>> opinion, it is fundamental to clearly distinguish scope values
>> (standardized, static) and  resource server addresses (deployment specific)
>> and to manage their relationships. The current scope definition is much to
>> weak and insufficient. Probably, the UMA concepts of hosts, resources sets,
>> and corresponding scopes could be adopted for that purpose.
>>
>> OAuth today requires clients to register with the service provider before
>> they are deployed. Would you really expect IMAP clients, e.g. Thunderbird,
>> to register with any a-Mail services upfront? So clients should be given a
>> way to register dynamically to the authorization servers. This should also
>> allow us to cover "client instance" aspects. It is interesting to note, that
>> such a mechanism would allow us to get rid of secret-less clients and the
>> one-time usage requirement for authorization codes.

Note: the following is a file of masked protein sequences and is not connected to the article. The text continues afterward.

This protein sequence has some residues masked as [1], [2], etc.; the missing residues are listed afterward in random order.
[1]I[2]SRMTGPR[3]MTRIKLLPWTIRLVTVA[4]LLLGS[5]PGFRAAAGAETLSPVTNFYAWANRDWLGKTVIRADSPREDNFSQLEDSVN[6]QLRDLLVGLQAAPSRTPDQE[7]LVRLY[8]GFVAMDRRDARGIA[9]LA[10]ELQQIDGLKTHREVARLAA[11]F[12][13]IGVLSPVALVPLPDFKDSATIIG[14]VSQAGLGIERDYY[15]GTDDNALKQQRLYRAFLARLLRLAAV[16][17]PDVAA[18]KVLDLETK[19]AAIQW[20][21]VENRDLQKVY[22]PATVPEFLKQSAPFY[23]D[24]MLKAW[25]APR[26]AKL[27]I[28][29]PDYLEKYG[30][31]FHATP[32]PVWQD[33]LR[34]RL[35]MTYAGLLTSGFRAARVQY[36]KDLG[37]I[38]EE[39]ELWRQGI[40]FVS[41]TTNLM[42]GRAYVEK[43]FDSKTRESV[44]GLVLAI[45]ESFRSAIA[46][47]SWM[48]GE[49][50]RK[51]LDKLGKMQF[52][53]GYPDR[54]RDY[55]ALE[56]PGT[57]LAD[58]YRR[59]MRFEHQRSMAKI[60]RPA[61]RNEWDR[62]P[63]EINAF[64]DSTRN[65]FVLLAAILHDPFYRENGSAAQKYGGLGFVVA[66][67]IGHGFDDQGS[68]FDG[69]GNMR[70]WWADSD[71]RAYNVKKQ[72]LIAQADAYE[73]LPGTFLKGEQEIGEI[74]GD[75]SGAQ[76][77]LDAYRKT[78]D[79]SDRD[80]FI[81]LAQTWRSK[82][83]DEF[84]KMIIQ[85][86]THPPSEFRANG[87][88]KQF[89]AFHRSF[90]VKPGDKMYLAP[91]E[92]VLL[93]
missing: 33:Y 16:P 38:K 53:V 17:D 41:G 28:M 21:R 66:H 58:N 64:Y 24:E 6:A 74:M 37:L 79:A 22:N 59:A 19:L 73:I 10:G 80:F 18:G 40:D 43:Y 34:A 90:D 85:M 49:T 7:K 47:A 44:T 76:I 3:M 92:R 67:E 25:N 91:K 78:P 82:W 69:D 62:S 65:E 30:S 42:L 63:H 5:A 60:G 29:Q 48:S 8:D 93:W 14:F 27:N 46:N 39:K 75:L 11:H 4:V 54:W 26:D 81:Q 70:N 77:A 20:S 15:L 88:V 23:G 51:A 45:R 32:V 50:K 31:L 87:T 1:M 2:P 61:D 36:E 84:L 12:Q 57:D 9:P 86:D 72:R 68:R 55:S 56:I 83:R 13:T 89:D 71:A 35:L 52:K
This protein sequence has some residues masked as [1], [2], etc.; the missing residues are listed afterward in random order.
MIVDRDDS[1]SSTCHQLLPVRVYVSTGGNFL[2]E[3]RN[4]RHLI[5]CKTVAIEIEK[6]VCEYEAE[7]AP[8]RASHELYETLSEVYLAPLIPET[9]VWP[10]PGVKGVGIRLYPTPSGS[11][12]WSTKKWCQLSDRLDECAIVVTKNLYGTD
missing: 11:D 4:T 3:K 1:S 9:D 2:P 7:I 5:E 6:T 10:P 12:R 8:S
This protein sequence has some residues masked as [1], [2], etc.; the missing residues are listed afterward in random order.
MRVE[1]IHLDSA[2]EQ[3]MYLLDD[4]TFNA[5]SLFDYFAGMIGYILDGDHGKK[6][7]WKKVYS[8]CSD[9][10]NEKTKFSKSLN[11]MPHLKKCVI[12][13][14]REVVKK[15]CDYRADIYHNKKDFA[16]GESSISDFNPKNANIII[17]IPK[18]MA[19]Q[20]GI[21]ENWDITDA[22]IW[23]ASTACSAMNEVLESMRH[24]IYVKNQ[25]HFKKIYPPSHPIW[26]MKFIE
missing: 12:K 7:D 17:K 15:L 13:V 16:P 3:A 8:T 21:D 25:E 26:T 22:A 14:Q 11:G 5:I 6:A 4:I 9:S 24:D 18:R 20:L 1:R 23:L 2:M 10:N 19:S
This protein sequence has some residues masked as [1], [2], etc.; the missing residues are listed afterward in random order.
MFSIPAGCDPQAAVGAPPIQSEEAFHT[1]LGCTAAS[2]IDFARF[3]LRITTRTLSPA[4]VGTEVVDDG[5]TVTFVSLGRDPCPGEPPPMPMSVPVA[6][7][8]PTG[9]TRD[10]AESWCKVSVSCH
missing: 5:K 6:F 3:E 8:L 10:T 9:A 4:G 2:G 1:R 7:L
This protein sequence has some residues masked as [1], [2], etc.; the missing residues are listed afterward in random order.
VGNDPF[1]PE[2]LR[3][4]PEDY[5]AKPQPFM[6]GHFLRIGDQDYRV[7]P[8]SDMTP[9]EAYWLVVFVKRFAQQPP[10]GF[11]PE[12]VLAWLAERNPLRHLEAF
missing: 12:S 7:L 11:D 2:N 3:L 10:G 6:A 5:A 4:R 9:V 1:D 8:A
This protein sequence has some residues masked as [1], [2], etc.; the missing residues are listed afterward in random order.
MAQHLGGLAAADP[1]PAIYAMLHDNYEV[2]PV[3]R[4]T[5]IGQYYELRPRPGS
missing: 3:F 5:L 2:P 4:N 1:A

>>
>> We also assume the client to know the URLs of the resource server and the
>> corresponding authorization server and to use HTTPS server authentication to
>> verify the resource server's authenticity. This is impossible in the
>> standard scenario. Clients must be able to discover the authorization server
>> a particular resource server relies on at runtime. The discovery mechanism
>> could be specified by the OAuth WG, but could also be part of an application
>> protocols specification. But we MUST find another way to prevent token
>> phishing by counterfeit resource servers.
>>
>> As one approach, the client could pass the (previously HTTPS validated)
>> resource server's URL with the authorization request. The authorization
>> server should then refuse such requests for any unknown (counterfeit)
>> resource servers. Such an additional parameter could also serve as namespace